This seventh feature from Paul Thomas Anderson leaves behind the brilliant grit and chill of There Will Be Blood and The Master to deliver this – the first – Thomas Pynchon adaptation. Inherent Vice is a twisting series of dead ends and alleyways for one Doc Sportello (an incredible Joaquin Phoenix), a perpetually stoned private eye sucked into a baffling case by his lost love, the mysterious Shasta Fay Hepworth (an equally great Katherine Waterston).
The film sets about delivering a series of delirious tidbits of misinformation. Endless characters with excellent names turn Doc around and around under the watchful eye of a hard-nosed narc, Bigfoot Bjornsen (Josh Brolin). We are dragged along through the haze on an homage to the sun-kissed, LA-noir of Robert Altman or Roman Polanski, with hints of the slapstick pang of the Zucker or Coen brothers.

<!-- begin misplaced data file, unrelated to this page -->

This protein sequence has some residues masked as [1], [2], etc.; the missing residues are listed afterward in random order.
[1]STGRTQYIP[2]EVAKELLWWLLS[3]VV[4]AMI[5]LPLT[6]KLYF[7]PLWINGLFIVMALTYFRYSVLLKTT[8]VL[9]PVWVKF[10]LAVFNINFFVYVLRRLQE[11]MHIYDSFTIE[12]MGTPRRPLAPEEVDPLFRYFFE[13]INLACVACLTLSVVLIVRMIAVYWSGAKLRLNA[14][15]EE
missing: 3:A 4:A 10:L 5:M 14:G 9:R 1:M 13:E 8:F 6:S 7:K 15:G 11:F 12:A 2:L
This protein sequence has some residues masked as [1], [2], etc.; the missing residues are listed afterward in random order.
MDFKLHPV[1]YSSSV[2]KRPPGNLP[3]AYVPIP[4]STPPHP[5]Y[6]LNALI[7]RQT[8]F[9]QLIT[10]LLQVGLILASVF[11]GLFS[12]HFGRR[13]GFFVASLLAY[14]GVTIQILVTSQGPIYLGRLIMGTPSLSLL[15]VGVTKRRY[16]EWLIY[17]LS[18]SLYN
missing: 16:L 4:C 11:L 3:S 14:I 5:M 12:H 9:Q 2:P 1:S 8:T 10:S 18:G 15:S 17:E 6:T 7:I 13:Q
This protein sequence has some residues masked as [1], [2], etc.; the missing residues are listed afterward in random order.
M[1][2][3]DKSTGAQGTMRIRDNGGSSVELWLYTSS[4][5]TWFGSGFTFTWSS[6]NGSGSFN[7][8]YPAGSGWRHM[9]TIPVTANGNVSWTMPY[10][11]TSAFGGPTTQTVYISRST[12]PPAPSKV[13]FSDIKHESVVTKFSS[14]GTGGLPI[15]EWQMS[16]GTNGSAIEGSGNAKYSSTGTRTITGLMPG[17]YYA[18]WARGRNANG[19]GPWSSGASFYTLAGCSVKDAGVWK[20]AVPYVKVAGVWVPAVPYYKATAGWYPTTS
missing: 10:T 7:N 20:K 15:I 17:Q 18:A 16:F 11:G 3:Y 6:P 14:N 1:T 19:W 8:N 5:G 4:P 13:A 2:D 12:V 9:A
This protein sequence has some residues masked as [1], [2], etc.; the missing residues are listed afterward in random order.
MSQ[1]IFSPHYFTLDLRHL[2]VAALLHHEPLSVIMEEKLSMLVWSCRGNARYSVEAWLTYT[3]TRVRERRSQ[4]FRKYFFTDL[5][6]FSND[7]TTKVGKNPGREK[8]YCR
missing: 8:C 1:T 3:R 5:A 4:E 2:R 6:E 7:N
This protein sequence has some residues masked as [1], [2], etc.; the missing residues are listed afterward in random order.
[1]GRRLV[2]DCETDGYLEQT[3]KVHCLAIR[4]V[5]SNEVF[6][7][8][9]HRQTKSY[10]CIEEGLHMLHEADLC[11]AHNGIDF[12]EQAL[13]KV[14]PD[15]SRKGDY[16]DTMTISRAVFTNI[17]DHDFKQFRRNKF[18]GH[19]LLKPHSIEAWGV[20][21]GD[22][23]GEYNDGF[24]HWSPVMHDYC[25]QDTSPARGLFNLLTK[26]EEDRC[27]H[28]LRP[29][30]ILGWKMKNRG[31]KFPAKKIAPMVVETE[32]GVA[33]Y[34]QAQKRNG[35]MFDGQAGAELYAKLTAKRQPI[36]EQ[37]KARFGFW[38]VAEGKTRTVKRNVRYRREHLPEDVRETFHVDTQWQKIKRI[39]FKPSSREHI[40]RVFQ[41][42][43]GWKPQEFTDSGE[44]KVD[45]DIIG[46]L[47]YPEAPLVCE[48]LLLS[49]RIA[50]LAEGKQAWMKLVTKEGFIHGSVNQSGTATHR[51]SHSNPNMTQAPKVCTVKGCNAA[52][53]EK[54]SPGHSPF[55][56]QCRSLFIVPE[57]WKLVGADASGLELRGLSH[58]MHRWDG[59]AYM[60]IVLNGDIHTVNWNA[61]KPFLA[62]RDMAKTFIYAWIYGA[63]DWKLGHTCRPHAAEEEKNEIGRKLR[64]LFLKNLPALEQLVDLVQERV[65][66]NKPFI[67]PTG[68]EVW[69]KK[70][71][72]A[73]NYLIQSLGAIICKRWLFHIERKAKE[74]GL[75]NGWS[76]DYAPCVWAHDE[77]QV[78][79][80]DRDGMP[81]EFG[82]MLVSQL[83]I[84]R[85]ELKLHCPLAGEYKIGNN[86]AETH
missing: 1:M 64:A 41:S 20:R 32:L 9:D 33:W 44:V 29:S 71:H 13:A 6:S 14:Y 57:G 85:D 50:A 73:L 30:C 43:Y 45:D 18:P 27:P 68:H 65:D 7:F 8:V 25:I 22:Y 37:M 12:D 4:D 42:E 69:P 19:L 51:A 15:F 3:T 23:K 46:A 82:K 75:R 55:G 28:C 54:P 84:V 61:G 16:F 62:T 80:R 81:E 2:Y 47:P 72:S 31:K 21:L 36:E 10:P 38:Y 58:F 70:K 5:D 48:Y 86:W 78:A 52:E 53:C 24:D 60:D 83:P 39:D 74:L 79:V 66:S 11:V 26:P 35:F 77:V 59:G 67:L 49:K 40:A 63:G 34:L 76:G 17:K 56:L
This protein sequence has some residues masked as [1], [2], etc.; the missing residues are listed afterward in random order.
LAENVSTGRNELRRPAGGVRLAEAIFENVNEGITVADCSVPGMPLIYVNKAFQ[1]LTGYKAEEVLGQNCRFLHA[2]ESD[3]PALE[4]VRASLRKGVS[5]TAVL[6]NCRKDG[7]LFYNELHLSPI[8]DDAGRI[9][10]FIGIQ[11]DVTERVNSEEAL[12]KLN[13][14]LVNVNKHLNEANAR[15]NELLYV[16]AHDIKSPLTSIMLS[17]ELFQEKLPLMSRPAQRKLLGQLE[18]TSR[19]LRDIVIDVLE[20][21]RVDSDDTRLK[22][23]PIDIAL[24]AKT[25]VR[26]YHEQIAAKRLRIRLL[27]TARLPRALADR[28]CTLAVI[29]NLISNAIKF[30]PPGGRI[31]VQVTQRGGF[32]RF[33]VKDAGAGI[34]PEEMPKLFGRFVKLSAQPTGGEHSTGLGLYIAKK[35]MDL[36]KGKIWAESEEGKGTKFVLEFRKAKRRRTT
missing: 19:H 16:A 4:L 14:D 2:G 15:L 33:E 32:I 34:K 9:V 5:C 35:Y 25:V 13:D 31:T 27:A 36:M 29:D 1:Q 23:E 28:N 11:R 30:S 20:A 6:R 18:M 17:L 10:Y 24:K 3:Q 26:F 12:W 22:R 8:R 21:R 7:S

But influences aside, Inherent Vice feels entirely the work of Pynchon and Anderson. It crackles the whole way, aching with a nostalgic melancholia for the early ‘70s (the music, the cars, the people) while keeping a beady eye on the unfolding labyrinthian chaos of Doc’s case. Anderson never throws the period down your throat, expertly focusing the attention on the faces of the bumbling Phoenix and his cohorts, with Robert Elswit’s wonderful cinematography seeing every beautiful blemish.
The immense cast are excellent, with Brolin and Phoenix hitting their laugh ratio early on. Songwriter and bona fide genius Joanna Newsom lends the film a tender voice-over which is just hippy enough to work. Nazis, bikers, dentists and even a maritime lawyer (Benicio del Toro) make Inherent Vice as barmy as you’d expect from Pynchon. And it’s fantastic to see Anderson getting his giggle back, but be warned, it may draw you back for a second viewing.
(Shown in English with Spanish subtitles. The title in Spanish is Puro Vicio.)